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$12M ours, Bucs say
Taxpayer millions for a "practice facility" should be held for the Bucs, the team argues.
By BILL VARIAN
Published May 22, 2007
TAMPA - The Tampa Bay Buccaneers run plays, lift weights and nurse injuries at a glittery new complex across from Raymond James Stadium.
But don't call it a practice facility.
The Bucs call it a training facility and team headquarters.
As such, the government agency that runs the stadium can't do anything with the $12-million in taxpayer money set aside for the team to build a "practice facility, " the team argues.
That money must remain available to the team for the nearly 20 years left on its contract with the Tampa Sports Authority, which operates Raymond James Stadium.
"We reserve our right to the $12-million allowance in perpetuity, " Eric Land, chief operating officer for the Buccaneers, said after Monday's meeting of the Sports Authority. "The facility we're working in now is a headquarters building and training facility, and we have yet to build a real practice facility."
The 1996 agreement that led to the publicly funded construction of Raymond James Stadium set aside $12-million in sales taxes for the team to build a "first class NFL practice facility."
If the team tapped the sales tax money, it would be required to turn over its ownership to the Sports Authority.
But the Bucs were not obligated to take the allowance.
So when an offshoot of the team spent what Sports Authority general counsel John Van Voris estimates is more than $40-million of its own money to build the complex without seeking reimbursement, some local officials saw opportunity.
With the city of Tampa and Hillsborough County looking for ways to cut spending and build roads, the $12-million should be returned to local government, they argued.
That proposition touched off a flurry of written and oral exchanges between lawyers for the Sports Authority, the Bucs, the city and the county. Sports Authority members jumped into the fray Monday when it appeared that the lawyers could not reach resolution.
The Sports Authority agreed to have its chairman and executive director meet with the Bucs to get a better fix on what, if anything, they have planned for the money.
"Right now we're just stalled, " board member Patrick Manteiga said.
The Bucs have hinted at several options, according to legal opinions crafted by Van Voris, the authority attorney. The 1996 agreement allows them to use money left over from the $12-million practice facility allowance on stadium renovations.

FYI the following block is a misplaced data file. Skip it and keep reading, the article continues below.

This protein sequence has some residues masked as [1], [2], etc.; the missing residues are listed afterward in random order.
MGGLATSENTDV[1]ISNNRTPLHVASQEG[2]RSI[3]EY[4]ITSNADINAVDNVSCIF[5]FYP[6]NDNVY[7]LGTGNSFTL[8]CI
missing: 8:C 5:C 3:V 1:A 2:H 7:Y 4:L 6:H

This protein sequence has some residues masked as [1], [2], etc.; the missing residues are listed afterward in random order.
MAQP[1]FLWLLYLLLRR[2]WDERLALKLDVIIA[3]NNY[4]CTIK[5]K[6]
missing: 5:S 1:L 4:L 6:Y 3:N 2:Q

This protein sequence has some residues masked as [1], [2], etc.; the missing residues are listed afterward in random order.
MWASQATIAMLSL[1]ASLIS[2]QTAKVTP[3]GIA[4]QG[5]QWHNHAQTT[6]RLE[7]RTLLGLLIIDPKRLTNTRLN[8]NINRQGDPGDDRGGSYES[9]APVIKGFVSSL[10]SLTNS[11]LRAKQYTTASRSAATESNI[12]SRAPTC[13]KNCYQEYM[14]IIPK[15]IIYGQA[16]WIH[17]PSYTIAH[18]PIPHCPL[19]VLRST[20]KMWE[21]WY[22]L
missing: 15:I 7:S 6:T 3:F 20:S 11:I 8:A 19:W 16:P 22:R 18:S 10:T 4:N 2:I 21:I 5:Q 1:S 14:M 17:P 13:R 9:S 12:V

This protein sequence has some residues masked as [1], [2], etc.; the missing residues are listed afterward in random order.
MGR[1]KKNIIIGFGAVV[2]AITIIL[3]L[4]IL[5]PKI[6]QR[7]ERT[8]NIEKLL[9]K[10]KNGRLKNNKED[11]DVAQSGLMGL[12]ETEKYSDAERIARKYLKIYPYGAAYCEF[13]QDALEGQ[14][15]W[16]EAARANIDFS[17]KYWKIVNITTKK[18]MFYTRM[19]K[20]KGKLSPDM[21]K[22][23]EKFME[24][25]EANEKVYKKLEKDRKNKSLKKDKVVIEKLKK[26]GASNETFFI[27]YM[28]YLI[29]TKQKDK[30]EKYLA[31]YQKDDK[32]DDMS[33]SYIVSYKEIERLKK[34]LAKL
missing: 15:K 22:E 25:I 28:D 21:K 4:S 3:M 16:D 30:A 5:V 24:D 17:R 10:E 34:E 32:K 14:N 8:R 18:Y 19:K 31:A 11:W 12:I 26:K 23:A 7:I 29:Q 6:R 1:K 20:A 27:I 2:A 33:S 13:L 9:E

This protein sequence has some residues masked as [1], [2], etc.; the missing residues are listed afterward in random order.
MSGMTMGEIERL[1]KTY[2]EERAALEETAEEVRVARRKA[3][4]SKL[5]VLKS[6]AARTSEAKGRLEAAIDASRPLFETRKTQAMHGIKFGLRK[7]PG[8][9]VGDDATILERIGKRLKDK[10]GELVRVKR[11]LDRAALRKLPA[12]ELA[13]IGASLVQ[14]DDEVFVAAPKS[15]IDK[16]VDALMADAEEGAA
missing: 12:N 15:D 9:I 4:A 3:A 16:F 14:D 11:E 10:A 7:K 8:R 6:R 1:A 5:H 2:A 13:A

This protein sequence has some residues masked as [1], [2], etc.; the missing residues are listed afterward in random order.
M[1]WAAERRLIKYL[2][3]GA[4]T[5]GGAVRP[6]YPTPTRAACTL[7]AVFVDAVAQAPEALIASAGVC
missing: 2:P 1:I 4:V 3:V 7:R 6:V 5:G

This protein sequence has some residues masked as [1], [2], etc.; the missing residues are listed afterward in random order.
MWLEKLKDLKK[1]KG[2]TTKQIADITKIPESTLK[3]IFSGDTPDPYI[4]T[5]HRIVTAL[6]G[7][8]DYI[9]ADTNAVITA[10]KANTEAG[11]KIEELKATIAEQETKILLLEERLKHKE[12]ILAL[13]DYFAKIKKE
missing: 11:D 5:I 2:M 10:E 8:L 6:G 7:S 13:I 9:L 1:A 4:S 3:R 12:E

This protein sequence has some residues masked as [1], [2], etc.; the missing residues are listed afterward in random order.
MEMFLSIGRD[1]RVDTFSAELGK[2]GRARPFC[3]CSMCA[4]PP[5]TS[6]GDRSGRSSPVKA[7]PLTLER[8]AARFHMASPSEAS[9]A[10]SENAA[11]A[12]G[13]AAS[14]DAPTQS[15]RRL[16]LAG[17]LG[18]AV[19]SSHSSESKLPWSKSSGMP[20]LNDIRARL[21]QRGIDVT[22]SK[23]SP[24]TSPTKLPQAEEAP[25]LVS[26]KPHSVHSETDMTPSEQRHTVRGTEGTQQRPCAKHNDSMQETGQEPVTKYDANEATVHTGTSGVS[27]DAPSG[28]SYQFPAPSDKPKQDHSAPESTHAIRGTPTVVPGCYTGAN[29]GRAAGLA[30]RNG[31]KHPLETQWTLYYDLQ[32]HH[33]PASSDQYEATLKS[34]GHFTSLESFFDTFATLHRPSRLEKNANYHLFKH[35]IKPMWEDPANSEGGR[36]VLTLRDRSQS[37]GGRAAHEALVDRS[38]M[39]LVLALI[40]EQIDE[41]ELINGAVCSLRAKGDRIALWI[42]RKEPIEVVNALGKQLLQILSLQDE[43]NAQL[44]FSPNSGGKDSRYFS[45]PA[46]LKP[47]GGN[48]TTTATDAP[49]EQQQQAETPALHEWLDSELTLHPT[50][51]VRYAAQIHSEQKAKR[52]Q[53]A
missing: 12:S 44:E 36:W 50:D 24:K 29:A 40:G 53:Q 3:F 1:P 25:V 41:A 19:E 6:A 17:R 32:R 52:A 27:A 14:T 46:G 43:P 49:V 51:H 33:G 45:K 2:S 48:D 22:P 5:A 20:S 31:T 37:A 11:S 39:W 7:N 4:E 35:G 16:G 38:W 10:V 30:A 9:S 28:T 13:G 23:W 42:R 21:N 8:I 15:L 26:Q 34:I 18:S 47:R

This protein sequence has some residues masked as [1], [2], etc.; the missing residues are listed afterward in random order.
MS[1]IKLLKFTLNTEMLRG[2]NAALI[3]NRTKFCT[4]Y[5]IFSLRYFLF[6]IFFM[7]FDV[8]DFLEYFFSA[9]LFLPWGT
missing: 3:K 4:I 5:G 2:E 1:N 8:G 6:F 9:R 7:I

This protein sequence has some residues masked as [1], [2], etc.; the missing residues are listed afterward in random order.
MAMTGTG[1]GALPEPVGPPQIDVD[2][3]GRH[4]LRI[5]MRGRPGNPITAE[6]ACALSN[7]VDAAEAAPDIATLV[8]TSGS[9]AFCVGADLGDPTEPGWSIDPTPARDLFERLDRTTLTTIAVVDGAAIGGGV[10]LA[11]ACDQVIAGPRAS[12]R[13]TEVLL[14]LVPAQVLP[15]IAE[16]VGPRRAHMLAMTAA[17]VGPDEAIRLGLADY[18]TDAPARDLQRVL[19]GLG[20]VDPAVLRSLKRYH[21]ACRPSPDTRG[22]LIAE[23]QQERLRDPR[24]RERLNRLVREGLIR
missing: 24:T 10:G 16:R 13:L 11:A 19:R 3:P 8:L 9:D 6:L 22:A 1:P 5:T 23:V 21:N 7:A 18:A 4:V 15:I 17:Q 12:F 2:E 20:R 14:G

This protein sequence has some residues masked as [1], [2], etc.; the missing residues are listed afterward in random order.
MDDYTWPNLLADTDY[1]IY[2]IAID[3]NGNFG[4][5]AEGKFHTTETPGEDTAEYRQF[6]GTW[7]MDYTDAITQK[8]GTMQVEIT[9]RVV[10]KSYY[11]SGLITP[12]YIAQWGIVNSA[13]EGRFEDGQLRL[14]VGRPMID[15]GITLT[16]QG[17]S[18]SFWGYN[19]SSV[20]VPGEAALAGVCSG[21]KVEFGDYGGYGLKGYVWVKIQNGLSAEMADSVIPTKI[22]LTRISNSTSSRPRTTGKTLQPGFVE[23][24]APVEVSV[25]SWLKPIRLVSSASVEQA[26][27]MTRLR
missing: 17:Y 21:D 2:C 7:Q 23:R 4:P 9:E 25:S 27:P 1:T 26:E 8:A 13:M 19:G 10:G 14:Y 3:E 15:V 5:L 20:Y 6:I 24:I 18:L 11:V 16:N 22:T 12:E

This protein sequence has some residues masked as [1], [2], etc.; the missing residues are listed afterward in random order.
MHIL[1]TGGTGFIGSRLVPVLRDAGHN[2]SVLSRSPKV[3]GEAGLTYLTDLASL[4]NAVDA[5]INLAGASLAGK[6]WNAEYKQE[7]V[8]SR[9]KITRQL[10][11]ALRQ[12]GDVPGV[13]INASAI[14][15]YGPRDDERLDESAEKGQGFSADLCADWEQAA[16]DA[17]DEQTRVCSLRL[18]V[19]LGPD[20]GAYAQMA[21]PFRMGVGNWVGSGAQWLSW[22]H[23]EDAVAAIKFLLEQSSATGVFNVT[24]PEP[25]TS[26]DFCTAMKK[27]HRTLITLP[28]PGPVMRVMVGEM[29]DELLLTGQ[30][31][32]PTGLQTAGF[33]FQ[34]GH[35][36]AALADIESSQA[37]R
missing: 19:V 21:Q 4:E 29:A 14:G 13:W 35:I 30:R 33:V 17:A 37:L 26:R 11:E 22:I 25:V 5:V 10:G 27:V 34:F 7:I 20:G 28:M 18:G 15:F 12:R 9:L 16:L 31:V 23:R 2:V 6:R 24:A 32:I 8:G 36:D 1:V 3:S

So the Bucs suggested using all the money for that purpose. Van Voris said that can't happen unless the team transfers ownership of its new facility to the Sports Authority.
The Bucs have also suggested building an indoor practice field and transferring its ownership to the Sports Authority. Van Voris said that wasn't allowed because it would be only part of a "first class NFL practice facility."
In the meantime, he has advised that if the Bucs don't claim the allowance for the new practice facility, the money should be distributed to the county and its cities.
Currently, the $12-million earns interest in an account controlled by the authority, with proceeds helping to pay for upkeep at Raymond James.
Hillsborough County Commissioner Jim Norman, who sits on the Sports Authority, led board members in strongly questioning Van Voris' legal conclusions. He said County Attorney Renee Lee believes the authority would be on shaky ground if it took the matter to court.
"She's of the belief that, if we push that envelope, our taxpayer is at even greater risk, " Norman said.
Van Voris asked if her opinions were in writing and Norman said they were not.
Land, the Bucs executive, said the agreement between the team and the authority spells out no time line for claiming the practice facility money.
Semantics aside, he said it doesn't matter whether the team calls its new complex a practice or training facility. The money must remain available to the team upon its request until the agreement expires, he said.
Land said the team is interested in working with the authority to build something that benefits the team, the authority and the public, whatever it may be called.
"We fully intend to make use of those funds in building an asset that will not only be in the Bucs' best interest, but in the community's best interest, " he said.
Times staff writer Stephen Holder contributed to this report. Bill Varian can be reached at email@example.com or 813 226-3387.